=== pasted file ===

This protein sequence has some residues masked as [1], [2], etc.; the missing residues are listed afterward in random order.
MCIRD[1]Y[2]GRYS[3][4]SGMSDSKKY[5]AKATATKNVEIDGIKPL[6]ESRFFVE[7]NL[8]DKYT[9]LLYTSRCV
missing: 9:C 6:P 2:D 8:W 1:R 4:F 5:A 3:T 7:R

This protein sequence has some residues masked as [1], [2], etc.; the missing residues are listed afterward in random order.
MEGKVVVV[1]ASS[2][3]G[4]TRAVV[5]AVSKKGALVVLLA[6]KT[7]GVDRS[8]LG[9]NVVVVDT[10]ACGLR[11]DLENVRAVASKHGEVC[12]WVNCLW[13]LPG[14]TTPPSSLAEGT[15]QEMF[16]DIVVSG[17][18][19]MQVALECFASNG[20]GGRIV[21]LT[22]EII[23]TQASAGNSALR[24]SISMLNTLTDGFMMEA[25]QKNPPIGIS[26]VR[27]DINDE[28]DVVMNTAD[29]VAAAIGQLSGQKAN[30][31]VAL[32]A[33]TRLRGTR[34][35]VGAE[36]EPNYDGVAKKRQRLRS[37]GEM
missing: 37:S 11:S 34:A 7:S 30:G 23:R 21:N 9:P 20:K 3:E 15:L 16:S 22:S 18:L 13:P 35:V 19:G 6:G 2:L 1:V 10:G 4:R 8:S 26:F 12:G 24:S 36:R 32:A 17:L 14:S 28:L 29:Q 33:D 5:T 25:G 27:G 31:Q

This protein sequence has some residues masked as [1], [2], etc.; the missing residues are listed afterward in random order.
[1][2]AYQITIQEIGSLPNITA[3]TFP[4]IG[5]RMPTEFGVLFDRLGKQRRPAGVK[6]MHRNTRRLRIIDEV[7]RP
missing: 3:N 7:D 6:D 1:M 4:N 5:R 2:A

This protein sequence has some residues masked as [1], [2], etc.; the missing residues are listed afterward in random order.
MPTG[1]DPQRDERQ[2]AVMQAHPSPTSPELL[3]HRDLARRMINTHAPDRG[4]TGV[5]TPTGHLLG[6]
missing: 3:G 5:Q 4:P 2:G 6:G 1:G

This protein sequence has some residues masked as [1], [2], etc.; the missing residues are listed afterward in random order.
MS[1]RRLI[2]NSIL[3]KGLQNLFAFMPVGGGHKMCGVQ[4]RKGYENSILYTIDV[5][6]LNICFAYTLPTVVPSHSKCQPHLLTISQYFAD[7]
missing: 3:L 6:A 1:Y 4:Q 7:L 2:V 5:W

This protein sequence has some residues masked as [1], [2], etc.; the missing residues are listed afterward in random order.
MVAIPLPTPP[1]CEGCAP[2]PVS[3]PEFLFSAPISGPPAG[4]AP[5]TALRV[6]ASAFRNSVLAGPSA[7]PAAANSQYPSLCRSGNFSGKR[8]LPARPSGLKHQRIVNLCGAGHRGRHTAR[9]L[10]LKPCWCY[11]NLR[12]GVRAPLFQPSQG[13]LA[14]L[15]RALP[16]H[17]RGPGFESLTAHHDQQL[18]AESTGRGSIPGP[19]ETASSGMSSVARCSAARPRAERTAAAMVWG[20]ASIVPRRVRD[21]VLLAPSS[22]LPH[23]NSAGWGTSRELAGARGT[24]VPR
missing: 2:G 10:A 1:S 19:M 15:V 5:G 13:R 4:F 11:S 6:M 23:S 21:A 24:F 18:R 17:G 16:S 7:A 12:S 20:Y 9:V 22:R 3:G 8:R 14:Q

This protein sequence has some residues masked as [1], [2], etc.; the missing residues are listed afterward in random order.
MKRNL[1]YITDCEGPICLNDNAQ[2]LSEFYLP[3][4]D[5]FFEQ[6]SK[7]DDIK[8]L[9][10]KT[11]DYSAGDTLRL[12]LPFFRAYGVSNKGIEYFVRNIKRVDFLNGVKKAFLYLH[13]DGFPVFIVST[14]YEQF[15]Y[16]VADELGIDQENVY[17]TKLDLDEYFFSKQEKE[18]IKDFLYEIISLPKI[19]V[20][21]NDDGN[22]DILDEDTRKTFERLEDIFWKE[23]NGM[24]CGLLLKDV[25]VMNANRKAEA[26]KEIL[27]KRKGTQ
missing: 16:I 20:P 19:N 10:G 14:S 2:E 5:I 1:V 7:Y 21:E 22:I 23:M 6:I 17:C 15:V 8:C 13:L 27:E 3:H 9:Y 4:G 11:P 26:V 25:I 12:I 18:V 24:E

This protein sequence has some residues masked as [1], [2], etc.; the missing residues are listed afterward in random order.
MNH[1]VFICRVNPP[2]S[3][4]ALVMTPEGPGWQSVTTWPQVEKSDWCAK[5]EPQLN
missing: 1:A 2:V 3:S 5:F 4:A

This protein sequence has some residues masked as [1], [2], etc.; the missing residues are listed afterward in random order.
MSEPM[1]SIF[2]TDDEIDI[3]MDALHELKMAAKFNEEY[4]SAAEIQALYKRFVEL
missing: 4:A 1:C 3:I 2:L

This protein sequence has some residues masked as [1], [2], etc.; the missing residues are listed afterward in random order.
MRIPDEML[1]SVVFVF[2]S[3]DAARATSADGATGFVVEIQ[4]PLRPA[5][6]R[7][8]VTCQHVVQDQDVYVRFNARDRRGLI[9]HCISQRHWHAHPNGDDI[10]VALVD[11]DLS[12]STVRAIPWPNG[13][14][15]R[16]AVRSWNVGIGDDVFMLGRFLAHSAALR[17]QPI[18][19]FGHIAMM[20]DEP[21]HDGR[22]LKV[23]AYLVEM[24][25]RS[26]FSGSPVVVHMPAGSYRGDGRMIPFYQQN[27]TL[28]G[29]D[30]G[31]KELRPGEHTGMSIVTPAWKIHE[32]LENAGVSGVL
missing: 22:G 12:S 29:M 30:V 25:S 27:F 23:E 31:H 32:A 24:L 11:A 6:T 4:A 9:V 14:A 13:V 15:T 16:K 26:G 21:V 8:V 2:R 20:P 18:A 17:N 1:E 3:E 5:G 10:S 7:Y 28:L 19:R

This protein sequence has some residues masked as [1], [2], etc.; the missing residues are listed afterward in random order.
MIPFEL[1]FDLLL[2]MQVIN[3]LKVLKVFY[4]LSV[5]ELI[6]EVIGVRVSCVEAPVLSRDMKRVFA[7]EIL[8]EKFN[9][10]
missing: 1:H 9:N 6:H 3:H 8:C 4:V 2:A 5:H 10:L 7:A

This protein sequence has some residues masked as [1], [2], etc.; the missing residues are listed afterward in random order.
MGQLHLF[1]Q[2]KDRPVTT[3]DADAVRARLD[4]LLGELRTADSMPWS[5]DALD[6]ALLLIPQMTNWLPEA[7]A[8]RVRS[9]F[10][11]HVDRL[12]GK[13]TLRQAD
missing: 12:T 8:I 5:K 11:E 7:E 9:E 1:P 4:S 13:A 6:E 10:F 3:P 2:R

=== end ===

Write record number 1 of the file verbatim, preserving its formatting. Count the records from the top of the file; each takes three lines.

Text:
This protein sequence has some residues masked as [1], [2], etc.; the missing residues are listed afterward in random order.
MCIRD[1]Y[2]GRYS[3][4]SGMSDSKKY[5]AKATATKNVEIDGIKPL[6]ESRFFVE[7]NL[8]DKYT[9]LLYTSRCV
missing: 9:C 6:P 2:D 8:W 1:R 4:F 5:A 3:T 7:R